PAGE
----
They are differently abled, not disabled
Who among us has stopped at a red light in the inner city and not been visually assaulted by a dozen individuals with gross physical abnormalities walking, limping, crawling and rolling towards our cars?
What we’re observing is not necessarily poverty, but ‘ableism’.
‘Ableism’ is a belief that only those with a certain set of physical and mental attributes may be counted as a normal part of the society. Those lacking such attributes must either hustle to fit into a non-compliant society, or remove themselves from the mainstream entirely.
One of the most heart-rending sights you may come across is that of a gentleman in a wheelchair hanging around awkwardly at the bottom of a staircase at a government office. He looks around helplessly, waiting for somebody to pick him up – like an infant – and carry him up the obstacle course than an ‘ableistic society’ has gifted him. The staircase, to him, screams that he’s not part of the normal system, but an outsider. The onus is on him to find a way to deal with this existing system, usually by becoming dependent on the ‘normal’ individuals.
It is not the society’s burden to accommodate him into this setup.
If the message you derive from this is that we need to be kinder and more sympathetic towards the disabled individuals, then that’s the wrong way to go about it. The objective is to create a system that views these people not as disabled or dysfunctional anomalies, but as regular people with different needs than ours.
A fine example of ‘ableism’ at play is the widespread use of the slur ‘retard’. Traditionally, the term ‘retardation’ has been used to describe people with mental disabilities. By using the word interchangeably with ‘stupid’ in general conversation, we’ve equated a legitimate disability with ‘stupidity’, or any other epithet or curse of this nature.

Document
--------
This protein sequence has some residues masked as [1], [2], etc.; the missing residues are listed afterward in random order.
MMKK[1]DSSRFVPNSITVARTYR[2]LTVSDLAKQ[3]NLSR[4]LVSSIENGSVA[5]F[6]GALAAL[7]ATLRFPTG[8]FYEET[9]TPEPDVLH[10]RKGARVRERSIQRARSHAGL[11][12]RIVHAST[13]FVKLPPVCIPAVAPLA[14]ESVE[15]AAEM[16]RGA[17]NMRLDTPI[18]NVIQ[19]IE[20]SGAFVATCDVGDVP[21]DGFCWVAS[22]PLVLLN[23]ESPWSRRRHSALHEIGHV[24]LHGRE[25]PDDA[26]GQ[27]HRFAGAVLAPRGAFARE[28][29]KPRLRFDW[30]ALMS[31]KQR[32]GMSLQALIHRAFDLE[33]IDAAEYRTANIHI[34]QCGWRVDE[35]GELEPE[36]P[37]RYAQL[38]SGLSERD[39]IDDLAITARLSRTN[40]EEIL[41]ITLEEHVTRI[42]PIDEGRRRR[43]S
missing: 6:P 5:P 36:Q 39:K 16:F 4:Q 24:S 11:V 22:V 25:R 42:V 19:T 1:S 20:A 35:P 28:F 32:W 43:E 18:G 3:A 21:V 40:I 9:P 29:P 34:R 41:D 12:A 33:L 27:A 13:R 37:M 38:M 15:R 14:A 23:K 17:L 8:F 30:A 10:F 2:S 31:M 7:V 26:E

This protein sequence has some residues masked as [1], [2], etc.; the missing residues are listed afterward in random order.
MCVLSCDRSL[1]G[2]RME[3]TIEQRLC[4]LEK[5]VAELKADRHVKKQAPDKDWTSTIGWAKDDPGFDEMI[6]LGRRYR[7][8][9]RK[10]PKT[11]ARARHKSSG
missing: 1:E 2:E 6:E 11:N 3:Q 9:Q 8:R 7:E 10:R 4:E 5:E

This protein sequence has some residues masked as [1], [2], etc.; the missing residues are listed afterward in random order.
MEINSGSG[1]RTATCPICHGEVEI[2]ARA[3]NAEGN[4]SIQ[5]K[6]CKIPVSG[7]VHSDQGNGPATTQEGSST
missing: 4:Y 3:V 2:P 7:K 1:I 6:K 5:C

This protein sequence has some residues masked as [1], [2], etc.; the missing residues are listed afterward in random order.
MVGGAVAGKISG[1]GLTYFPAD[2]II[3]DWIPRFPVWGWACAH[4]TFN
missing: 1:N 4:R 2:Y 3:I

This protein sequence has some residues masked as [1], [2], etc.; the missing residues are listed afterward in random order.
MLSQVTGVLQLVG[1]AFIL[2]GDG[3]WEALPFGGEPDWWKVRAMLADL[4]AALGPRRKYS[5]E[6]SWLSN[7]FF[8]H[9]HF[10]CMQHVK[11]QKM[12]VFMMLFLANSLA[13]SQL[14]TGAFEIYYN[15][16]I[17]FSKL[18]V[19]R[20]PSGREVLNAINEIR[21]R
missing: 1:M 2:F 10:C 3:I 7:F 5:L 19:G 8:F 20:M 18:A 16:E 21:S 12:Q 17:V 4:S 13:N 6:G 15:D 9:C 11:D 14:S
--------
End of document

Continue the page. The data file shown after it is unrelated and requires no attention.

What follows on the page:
When you’re constructing a staircase in a public building, you’re not thinking of it as a special concession for people with legs. It’s not the product of your boundless magnanimity, but something fairly normal that people need. But when we’re building ramps, we think of it as a form of charity.
People sometimes argue that in Pakistan, considering the miniscule proportion of disabled individuals, it’s too inconvenient or economically unfeasible to allow wide-scale construction of ramps and elevators for paraplegics, tactile paving for the blind, or regularise the use of sign language interpreters in public speeches.
About 2.5% of the people in Pakistan are classified as PWD’s (Persons with Disabilities) of whom 60% have physical or visual impairments. The reason you don’t get to see a lot of these people every day is because they mostly remain indoors, being taken care of by their families.
In a country where albeism holds sway, these citizens are forced to retreat from the mainstream society. Despite having the potential of becoming normal, functional citizens, they instead become a burden upon their loved ones.
Why ‘normal’, you may ask, when they’re obviously abnormal anatomically, physiologically or psychologically? Whenever you take a random sample of 1000 Pakistanis, about 25 of them would always be PWD’s. This means that their occurrence is a normal phenomenon in a social sense, even if their individual conditions are anomalous.
The projects being carried out by the Special Talent Exchange Program (STEP) and UNESCO do not serve as charities, but as prudent investments aimed at revitalising a good chunk of the population that has been unnecessarily made useless. Not only can we improve the lives of the differently-abled and their families, we can empower them to play an active role in nation-building.
Read more by Faraz here or follow him on Twitter @FarazTalat